Moving a Reluctant Parent Part 9


by Joy Loverde

If you are in the same boat as me (struggling with an elderly person who refuses move), take a look at my blogs 1 through 8 titled, “Moving a Reluctant Parent.” As you read along, pay particular attention to my attitude and communication strategies that I have employed along the way. My journey with my Aunt who refuses to move is now over two years and counting, and what I knew would eventually happen, is now happening.

Over the years I have mentally collected clear cut evidence that Aunt Bernice would be better off living somewhere else. Ever since the day she and I started talking about her move, things are taken a turn for the worse; she is having difficulties negotiating two flights of stairs; she is experiencing injuries due to a senior-unfriendly environment; she is finding out that her sons are not as readily accessible to help her when she needs it; her elderly neighbors are dying and moving away; she is spending money she is financially strapped and having difficulty keeping up with her mortgage and major interior and exterior repairs; she is experiencing chronic health issues; she is not sleeping at night because she is consumed with worries; and she is physically exhausted trying to do the actual work of maintaining the interior and exterior of the house.

In spite of the evidence, my Aunt’s response to everything that is happening around her and to her is, “That’s life.”

And so I take a deep breath, and make yet another attempt to see this situation form my Aunt’s point of view.  What am I not seeing that Aunt Bernice is seeing? How is it that we can look at this situation from polar opposites and both be right?

Once again, the necessity for me to switch gears is essential if I want to have any kind of relationship with my Aunt. If I want to be right (whatever that is) and insist that she move now, I will lose her. If I want to learn something here and now and be a better person for it in the long run then I will take another deep breath, say a prayer, and begin to figure out how to take conversations with my Aunt in an entirely different (and more emotionally difficult) direction.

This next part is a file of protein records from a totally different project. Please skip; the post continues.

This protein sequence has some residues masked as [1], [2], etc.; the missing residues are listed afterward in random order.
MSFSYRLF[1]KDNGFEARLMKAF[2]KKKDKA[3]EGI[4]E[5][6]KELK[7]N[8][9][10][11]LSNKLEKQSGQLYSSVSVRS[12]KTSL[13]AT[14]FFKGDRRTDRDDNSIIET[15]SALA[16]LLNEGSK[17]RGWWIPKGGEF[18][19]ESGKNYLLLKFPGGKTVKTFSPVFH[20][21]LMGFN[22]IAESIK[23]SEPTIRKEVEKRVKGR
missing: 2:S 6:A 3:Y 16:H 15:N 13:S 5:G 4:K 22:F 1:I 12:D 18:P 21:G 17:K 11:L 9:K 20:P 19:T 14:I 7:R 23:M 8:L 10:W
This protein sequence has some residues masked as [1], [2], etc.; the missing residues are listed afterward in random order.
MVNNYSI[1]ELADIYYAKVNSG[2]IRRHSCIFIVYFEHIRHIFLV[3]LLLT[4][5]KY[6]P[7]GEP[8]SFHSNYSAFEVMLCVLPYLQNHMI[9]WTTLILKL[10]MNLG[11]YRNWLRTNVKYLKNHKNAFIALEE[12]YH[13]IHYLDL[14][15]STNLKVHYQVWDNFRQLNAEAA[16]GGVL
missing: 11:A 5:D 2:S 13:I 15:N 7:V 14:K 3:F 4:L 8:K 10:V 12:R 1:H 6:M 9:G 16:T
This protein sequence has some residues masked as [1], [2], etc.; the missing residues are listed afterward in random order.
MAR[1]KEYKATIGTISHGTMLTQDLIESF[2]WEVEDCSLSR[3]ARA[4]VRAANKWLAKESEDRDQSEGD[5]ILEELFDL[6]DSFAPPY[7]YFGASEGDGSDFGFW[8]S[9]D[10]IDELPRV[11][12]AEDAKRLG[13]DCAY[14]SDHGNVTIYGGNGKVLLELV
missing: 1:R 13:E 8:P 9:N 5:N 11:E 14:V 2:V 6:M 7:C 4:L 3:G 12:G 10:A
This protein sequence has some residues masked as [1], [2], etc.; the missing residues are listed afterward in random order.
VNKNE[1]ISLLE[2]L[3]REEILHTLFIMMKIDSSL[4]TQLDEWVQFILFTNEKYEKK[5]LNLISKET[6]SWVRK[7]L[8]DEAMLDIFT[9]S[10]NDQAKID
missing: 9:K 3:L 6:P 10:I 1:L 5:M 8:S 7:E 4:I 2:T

The act of moving is relatively simple process. Look around. Toss, give away, or keep. Pack boxes. Put stuff in a moving van or storage. Unpack. You’re done. Is this what my Aunt is resisting? Of course not. What’s at stake here is the necessity to my Aunt to face deep seated emotional issues head on as they relate to through independence to interdependence and the death of times gone by.

For the past several months I have purposefully not said one word moving. Instead, I have stayed in closer contact and have let her do all the talking.  If she brought up the subject of moving, then I chimed in. If not, I listened for clues as to what is going on in her world. As hard as it has been for me to keep my mouth shut, this has proven to be an excellent strategy. The trust (and love) level between us remains high.

Truth is, my Aunt is not going to move anywhere until and unless she has dealt with the realities of old age and her realistic ability to remain in her own home, living alone.  I’ve said this time and time again… my staying 100% respectful of her  decision-making process and keeping the trust level high is eventually going to get me the results I am looking for – a smooth move transition.


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